John Smith House (Kingston, New York)

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John Smith House
A yellow house partially in sunlight with wide roof eaves and a front porch
South elevation and east profile, 2008
Location Kingston, NY
Coordinates 41°55′58″N 74°0′39″W / 41.93278°N 74.01083°W / 41.93278; -74.01083Coordinates: 41°55′58″N 74°0′39″W / 41.93278°N 74.01083°W / 41.93278; -74.01083
Built ca. 1860[1]
Architectural style Italianate
Governing body private residence
MPS The Historic and Architectural Resources of Albany Avenue, Kingston, Ulster County, New York
NRHP Reference # 02001315
Added to NRHP November 15, 2002

The John Smith House is located on Albany Avenue (NY 32) in Kingston, New York, United States. It is a wood frame house in the Italianate architectural style built in the mid-19th century.

It has remained relatively intact since then. In 2002 it was listed on the National Register of Historic Places.

Building[edit]

The house is on a deep, narrow, level lot at the corner of the busy intersection of Albany Avenue and Chandler Drive (Interstate 587/NY 28). This junction marks a boundary between the mixed-use uptown area around the Stockade District and the residential neighborhoods of Albany and neighboring streets. The George J. Smith House is to the east, with the Sharp Burial Ground about 300 feet (91 m) further away on the other side of the street. Both properties are also listed on the Register.[1]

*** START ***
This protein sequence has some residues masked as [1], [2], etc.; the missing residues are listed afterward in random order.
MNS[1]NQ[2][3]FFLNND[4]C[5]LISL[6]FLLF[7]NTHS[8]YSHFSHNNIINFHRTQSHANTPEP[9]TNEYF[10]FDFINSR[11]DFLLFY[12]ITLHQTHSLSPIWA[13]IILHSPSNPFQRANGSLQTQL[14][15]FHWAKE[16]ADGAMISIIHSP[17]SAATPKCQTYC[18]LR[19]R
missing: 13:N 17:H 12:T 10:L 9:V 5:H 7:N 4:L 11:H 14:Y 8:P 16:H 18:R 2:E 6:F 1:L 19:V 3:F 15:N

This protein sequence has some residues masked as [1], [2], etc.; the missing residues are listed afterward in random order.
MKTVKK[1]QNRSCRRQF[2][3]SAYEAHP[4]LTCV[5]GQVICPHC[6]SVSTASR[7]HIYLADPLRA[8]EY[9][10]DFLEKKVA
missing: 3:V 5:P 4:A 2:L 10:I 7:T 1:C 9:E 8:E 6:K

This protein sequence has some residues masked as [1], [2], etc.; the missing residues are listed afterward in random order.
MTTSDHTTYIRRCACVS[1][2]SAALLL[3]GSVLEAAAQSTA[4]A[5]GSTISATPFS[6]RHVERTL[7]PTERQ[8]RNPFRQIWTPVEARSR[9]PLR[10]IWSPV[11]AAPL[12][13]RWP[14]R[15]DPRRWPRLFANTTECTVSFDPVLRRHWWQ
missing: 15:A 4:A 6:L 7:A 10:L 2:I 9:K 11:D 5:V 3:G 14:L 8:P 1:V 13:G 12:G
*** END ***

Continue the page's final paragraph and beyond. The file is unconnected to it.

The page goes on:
The Smith house is a two-story, three-by-three-bay clapboard-sided frame structure on a raised brick foundation with a moderately pitched hipped roof. The roofline has broad overhanging eaves, a molded cornice and paired brackets.[1]

A full-length porch runs along the first story of the south (front) facade. It has a similarly pitched hip roof with a molded, dentilled cornice. The roof is supported by four wooden posts on octagonal plinths. Behind all three bays have French doors, molded cornices and louvered shutters. The second-story windows have similar trim.[1]

On the northernmost two bays of the first story on the east is a projecting bay window. The north (rear) elevation has similar windows and an enclosed porch. The west, facing what is now the end of the interstate, is the least decorated of the facades, with asymmetrical windows and an enclosed cellar stair.[1]

The main entrance, two paneled glass and wood doors with a large transom, leads to a broad central hall with large parlors on either side. Here and on the second floor, many of the original finishings, including plaster and wood, remain.[1]

At the end of the driveway to the east is a modern garage in concrete block. It is not considered a contributing resource to the historic character of the property.[1]

History[edit]

The house is first recorded in an 1870 map as the home of a Mrs. C.S. Smith. A city directory from ten years later clarifies that this is Catherine S. Smith, described as the widow of John Smith. By the early 20th century it had passed to other owners, and has remained a private residence ever since.[1]

Originally the house had a cupola in the center of the roof. It was removed in the early 20th century after it was damaged. There have been no significant changes since.[1]

See also[edit]

References[edit]

  1. ^ a b c d e f g h i Bonafide, John (June 2002). "National Register of Historic Places nomination, John Smith House". New York State Office of Parks, Recreation and Historic Preservation. Retrieved December 5, 2009.